Here are some of the most commonly asked questions:
Where Can I find your Novice - Advanced Dancer Schedule?
You can find the schedule by speaking with a staff member when registering an experienced dancers. If at any time you have questions, please email the studio at email@example.com.
When will I get my confirmation email?
It may take up to 5 business days to receive your schedule confirmation and registration fee purchase request. That said, most schedule confirmations are sent within one business day.
Why are September & May fees due at the same time?
Dance is both a sport and an art form that fosters relationships between dancers, teachers & choreographers. As a team endeavor, dance requires that all parties are committed and dedicated to a common goal. Having families pay for the last month of dance as well as the first demonstrates that their intentions are to participate in the entire season.
If a family chooses to pay in monthly installments, we require 30 days written notice of cancellation if at any time in the year they decide not to continue with dance. Though this is a rarity, by charging both the first and last month's fees, if written notice is not provided and classes are terminated before May but without notice, we are able cancel the remaining tuition without a payment penalty.
What do performance fees include?
Performance fees include the cost of the: costume, dress rehearsal theater rental fee, and festival/competition fees associated with a class. Each level (Novice, Junior, Intermediate, Advanced) will have progressively higher performance fees as their costumes will be more expensive and they will attend more festivals/competitions.
Why are the first payments of costume & performance fees due in September?
In order to receive our costumes in time for performances, we must order them and pay for them in October & November.
Similarly, festival fees are due in November.
Rather than have one large lump sum payment due right after school fees, we have chosen to spread the performance fees out over two installments. This allows us to have a significant deposit before paying for costumes and parents to have more time to pay off a larger sum.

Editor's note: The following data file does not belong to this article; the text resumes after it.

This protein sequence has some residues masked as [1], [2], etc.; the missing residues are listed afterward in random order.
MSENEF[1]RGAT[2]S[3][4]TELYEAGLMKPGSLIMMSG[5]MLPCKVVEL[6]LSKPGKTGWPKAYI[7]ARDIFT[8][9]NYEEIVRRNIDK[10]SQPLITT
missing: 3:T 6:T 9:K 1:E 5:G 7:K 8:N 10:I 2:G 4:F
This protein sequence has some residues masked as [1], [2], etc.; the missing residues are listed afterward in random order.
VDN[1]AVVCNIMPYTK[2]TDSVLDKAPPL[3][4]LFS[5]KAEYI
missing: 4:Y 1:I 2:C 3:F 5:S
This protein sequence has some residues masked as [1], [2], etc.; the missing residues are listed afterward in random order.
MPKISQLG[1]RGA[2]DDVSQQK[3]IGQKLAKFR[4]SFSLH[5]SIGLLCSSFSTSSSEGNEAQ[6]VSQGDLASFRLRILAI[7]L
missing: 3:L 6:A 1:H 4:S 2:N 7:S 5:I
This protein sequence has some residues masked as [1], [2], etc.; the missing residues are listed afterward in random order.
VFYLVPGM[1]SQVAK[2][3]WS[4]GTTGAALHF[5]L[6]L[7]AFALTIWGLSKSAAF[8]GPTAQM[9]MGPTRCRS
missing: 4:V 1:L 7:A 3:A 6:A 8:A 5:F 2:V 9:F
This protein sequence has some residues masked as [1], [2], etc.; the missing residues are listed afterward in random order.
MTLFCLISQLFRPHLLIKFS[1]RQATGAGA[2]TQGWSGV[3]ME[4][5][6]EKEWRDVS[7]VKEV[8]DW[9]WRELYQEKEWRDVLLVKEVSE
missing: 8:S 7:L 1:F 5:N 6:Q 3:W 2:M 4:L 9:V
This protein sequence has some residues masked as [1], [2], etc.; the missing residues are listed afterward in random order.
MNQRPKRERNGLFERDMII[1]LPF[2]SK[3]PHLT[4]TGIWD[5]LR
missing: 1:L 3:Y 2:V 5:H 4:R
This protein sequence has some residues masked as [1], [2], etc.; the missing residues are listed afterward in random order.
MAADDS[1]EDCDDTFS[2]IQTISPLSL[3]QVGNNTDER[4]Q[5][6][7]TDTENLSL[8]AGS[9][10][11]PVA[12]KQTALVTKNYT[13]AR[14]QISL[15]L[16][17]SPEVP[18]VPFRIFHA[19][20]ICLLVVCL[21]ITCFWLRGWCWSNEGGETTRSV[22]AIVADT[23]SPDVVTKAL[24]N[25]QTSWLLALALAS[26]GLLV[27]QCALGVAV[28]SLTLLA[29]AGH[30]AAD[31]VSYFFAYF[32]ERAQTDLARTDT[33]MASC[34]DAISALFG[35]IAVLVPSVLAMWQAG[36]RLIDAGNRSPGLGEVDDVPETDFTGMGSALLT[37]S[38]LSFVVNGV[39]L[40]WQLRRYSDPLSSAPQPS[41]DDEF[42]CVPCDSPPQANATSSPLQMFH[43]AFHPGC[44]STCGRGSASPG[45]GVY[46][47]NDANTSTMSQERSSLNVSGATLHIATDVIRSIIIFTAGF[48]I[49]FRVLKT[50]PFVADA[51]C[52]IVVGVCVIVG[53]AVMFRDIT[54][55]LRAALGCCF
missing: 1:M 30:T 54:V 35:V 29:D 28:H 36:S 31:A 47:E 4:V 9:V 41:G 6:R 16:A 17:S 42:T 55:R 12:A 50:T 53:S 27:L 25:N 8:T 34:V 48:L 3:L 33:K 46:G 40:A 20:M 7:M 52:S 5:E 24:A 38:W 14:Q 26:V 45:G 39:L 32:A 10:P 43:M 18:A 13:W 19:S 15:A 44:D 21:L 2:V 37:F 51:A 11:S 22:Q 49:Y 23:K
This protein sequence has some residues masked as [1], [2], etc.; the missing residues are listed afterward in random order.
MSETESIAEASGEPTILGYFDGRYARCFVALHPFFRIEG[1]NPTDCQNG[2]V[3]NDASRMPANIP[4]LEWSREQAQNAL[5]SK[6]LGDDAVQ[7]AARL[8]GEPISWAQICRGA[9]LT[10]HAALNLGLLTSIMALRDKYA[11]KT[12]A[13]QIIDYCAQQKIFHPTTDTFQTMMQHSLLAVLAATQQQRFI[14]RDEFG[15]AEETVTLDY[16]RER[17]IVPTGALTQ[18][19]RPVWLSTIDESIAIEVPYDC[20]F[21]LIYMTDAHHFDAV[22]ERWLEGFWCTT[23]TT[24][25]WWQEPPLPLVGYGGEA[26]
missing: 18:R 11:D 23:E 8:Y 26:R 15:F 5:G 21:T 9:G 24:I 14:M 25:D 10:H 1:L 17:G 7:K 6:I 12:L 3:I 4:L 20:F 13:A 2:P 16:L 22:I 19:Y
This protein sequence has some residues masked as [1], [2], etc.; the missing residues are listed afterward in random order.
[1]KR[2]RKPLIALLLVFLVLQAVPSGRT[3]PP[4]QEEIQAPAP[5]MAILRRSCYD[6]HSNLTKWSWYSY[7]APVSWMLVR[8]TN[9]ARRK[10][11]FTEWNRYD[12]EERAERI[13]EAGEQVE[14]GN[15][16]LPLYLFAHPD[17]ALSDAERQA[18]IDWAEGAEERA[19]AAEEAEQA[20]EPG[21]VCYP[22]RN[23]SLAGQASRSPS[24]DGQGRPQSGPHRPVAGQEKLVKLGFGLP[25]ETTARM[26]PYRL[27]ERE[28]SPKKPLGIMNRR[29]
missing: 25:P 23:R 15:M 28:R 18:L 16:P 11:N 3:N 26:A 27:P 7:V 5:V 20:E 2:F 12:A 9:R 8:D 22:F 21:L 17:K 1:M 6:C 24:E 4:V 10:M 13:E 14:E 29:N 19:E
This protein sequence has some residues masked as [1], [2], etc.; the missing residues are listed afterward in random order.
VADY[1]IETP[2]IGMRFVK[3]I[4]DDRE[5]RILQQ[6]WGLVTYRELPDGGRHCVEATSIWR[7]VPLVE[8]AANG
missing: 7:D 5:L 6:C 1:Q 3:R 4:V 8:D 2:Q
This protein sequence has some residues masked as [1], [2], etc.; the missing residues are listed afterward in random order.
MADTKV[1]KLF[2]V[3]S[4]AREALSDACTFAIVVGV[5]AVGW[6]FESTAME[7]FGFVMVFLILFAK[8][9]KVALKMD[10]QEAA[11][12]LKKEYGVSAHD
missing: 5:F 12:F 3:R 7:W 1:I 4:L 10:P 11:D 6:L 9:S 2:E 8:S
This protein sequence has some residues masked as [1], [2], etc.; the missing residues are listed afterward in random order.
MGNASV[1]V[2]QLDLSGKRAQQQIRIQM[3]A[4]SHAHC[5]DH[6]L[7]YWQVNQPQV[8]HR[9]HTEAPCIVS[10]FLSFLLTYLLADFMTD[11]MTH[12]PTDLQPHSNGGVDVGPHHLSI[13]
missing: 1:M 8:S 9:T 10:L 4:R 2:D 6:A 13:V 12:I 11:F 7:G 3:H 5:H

Where can I find my child's attire requirements for class?
Attire requirements can be found in a number of places including: your schedule confirmation email, under the Policy section of our website (here) or at any of the local dance attire stores.
Where can I purchase my child's dance attire?
We also have several consignment items at the studio. If you would like to place your items into consignment or if you are looking to purchase a consignment item please contact us using the form at the bottom of this page.
Why is my child required to adhere to a dress code?
Our dress code exists for a number of reasons:
First and foremost, safety. Students must be in appropriate attire to allow for movement without restrictions and also for teachers/helpers to spot, correct and check alignment of joints/limbs/etc during performance of skills. Hair needs to be off of the face to allow for clear sight lines for travelling and turning.
Secondly it is a practical way for our teachers to gather younger classes of students and usher them into class.
Lastly, it is a way to show respect for your discipline, your teacher and your classmates. Much like you would come prepared to school with pencils, erasers and paper demonstrates your readiness to learn, arriving with the proper "materials" to dance class indicates that your are a serious student who respects the classroom environment.
What is the purpose of progress reporting at Ward?
Progress reporting allows students to receive individualized feedback on their dance achievements, in each discipline that they attend. Our approach to progress reporting is positive in nature: students can set meaningful and attainable goals with the help of their teachers. Rather than a means of tracking what is yet to be accomplished, progress reports celebrate the progression of our students and their successes in not only technique but classroom etiquette and teamwork. Additionally, progress reports are an integral part of class placement for the following year, allowing each student to be challenged and successful in the years to come.
What is Acrobatic Arts?
Acrobatic arts uses choreography to combine jazz & ballet techniques with strength, flexibility & balance. Acrobatic Arts dancers will use these skills as the foundation to perform tumbling, limbering, partnering and balancing tricks.
What is Dance Conditioning?